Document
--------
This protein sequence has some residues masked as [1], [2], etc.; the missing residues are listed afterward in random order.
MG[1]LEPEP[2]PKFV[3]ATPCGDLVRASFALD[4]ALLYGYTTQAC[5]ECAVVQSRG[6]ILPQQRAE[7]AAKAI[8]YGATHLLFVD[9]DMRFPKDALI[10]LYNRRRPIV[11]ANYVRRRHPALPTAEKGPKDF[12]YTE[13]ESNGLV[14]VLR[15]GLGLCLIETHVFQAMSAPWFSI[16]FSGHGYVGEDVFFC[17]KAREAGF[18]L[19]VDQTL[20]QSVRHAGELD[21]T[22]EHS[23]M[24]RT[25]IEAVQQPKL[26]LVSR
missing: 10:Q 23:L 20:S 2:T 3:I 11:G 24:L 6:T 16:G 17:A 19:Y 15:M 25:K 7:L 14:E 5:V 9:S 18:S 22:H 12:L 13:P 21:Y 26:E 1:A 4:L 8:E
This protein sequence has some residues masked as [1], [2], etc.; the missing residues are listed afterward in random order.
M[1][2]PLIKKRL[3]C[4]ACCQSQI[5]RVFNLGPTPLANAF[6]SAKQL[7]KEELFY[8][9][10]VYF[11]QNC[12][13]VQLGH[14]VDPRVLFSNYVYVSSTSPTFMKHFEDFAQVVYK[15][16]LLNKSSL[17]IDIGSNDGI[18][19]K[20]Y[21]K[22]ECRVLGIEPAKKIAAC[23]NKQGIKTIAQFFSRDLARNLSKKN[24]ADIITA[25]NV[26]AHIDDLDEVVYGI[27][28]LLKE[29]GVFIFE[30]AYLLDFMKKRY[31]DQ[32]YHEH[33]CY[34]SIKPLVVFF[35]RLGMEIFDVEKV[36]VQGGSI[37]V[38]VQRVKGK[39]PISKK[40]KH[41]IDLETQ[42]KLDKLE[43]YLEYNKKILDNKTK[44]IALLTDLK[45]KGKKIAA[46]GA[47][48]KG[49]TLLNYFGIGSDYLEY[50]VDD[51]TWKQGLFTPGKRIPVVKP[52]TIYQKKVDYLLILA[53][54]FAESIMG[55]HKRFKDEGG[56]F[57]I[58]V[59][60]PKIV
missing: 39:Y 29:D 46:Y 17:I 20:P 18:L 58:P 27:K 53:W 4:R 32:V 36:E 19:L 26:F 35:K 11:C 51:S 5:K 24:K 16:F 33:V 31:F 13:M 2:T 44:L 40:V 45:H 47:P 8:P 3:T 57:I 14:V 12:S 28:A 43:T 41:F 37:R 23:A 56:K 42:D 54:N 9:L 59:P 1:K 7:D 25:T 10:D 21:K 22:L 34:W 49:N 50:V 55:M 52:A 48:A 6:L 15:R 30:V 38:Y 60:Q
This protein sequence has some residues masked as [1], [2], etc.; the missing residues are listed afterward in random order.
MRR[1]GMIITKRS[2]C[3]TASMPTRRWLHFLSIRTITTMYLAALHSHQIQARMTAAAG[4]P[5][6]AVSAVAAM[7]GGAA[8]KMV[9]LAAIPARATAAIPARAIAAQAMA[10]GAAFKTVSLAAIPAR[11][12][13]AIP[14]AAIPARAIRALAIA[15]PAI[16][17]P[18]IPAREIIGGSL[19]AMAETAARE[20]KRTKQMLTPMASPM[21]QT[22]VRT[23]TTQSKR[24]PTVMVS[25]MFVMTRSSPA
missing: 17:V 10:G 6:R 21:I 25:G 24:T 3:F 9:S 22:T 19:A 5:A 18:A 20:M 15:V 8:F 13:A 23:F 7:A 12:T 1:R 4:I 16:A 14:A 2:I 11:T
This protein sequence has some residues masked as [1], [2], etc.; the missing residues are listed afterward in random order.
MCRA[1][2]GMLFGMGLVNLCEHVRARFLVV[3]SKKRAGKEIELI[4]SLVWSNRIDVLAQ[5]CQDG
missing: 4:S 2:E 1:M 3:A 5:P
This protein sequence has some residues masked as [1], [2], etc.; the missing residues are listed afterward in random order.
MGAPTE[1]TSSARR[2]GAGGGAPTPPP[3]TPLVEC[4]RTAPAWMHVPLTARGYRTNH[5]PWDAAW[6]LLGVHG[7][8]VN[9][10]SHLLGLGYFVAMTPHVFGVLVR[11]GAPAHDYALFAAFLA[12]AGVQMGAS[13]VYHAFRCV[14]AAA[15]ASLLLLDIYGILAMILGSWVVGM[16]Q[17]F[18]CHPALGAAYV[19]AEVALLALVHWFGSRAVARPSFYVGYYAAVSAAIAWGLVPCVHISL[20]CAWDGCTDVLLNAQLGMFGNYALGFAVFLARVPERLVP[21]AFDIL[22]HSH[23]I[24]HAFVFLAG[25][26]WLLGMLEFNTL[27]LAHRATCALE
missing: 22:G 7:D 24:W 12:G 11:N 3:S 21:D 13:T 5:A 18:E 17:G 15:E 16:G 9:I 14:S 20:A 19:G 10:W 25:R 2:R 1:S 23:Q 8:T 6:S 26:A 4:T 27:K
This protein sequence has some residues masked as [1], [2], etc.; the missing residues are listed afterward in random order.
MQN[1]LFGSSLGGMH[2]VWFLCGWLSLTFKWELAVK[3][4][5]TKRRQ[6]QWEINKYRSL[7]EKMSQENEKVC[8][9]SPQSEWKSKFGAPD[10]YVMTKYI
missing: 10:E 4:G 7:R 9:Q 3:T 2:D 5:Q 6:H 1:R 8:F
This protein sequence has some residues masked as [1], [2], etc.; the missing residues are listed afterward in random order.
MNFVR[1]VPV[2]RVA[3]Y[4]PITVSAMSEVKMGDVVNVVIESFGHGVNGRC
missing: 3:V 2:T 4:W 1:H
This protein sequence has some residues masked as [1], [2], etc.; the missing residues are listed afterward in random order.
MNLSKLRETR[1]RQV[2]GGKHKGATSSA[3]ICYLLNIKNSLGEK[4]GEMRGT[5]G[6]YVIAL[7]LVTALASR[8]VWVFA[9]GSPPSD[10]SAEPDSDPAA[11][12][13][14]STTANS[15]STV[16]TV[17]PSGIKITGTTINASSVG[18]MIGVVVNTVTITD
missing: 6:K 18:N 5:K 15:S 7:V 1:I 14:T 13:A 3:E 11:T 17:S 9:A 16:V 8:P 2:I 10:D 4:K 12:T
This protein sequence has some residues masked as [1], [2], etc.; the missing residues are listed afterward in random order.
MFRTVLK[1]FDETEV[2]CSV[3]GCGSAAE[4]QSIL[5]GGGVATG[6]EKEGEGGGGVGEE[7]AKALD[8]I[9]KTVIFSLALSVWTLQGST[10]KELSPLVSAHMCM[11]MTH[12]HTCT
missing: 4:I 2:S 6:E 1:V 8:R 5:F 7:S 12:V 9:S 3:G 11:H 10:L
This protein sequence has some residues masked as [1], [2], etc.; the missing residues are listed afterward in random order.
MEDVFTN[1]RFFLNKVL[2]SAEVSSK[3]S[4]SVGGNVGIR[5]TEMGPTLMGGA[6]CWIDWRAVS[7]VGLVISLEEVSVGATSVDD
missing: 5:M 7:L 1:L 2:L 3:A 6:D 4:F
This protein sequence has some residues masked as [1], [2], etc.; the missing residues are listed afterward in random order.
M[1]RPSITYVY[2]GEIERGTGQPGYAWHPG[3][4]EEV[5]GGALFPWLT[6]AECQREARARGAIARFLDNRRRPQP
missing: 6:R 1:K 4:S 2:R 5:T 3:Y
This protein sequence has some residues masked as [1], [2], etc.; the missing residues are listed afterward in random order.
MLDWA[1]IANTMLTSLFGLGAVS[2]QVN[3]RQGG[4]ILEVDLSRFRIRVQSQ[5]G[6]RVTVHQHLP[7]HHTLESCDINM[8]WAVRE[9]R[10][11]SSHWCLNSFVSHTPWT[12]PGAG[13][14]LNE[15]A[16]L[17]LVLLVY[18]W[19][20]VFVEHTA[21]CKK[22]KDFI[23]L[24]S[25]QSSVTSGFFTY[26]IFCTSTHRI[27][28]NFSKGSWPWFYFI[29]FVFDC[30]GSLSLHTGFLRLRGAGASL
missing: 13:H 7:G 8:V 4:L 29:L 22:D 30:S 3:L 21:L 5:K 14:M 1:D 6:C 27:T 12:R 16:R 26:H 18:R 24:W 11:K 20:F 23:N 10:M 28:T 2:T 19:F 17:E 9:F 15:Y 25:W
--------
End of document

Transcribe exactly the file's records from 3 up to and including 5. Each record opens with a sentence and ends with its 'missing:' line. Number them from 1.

This protein sequence has some residues masked as [1], [2], etc.; the missing residues are listed afterward in random order.
MRR[1]GMIITKRS[2]C[3]TASMPTRRWLHFLSIRTITTMYLAALHSHQIQARMTAAAG[4]P[5][6]AVSAVAAM[7]GGAA[8]KMV[9]LAAIPARATAAIPARAIAAQAMA[10]GAAFKTVSLAAIPAR[11][12][13]AIP[14]AAIPARAIRALAIA[15]PAI[16][17]P[18]IPAREIIGGSL[19]AMAETAARE[20]KRTKQMLTPMASPM[21]QT[22]VRT[23]TTQSKR[24]PTVMVS[25]MFVMTRSSPA
missing: 17:V 10:G 6:R 21:I 25:G 24:T 3:F 9:S 22:T 19:A 5:A 18:A 20:M 15:V 8:F 13:A 23:F 7:A 12:T 1:R 4:I 16:A 14:A 2:I 11:T
This protein sequence has some residues masked as [1], [2], etc.; the missing residues are listed afterward in random order.
MCRA[1][2]GMLFGMGLVNLCEHVRARFLVV[3]SKKRAGKEIELI[4]SLVWSNRIDVLAQ[5]CQDG
missing: 4:S 2:E 1:M 3:A 5:P
This protein sequence has some residues masked as [1], [2], etc.; the missing residues are listed afterward in random order.
MGAPTE[1]TSSARR[2]GAGGGAPTPPP[3]TPLVEC[4]RTAPAWMHVPLTARGYRTNH[5]PWDAAW[6]LLGVHG[7][8]VN[9][10]SHLLGLGYFVAMTPHVFGVLVR[11]GAPAHDYALFAAFLA[12]AGVQMGAS[13]VYHAFRCV[14]AAA[15]ASLLLLDIYGILAMILGSWVVGM[16]Q[17]F[18]CHPALGAAYV[19]AEVALLALVHWFGSRAVARPSFYVGYYAAVSAAIAWGLVPCVHISL[20]CAWDGCTDVLLNAQLGMFGNYALGFAVFLARVPERLVP[21]AFDIL[22]HSH[23]I[24]HAFVFLAG[25][26]WLLGMLEFNTL[27]LAHRATCALE
missing: 22:G 7:D 24:W 12:G 11:N 3:S 21:D 13:T 5:A 18:E 17:G 15:E 16:G 9:I 14:S 20:A 19:G 10:W 25:R 2:R 1:S 23:Q 8:T 6:S 26:A 4:T 27:K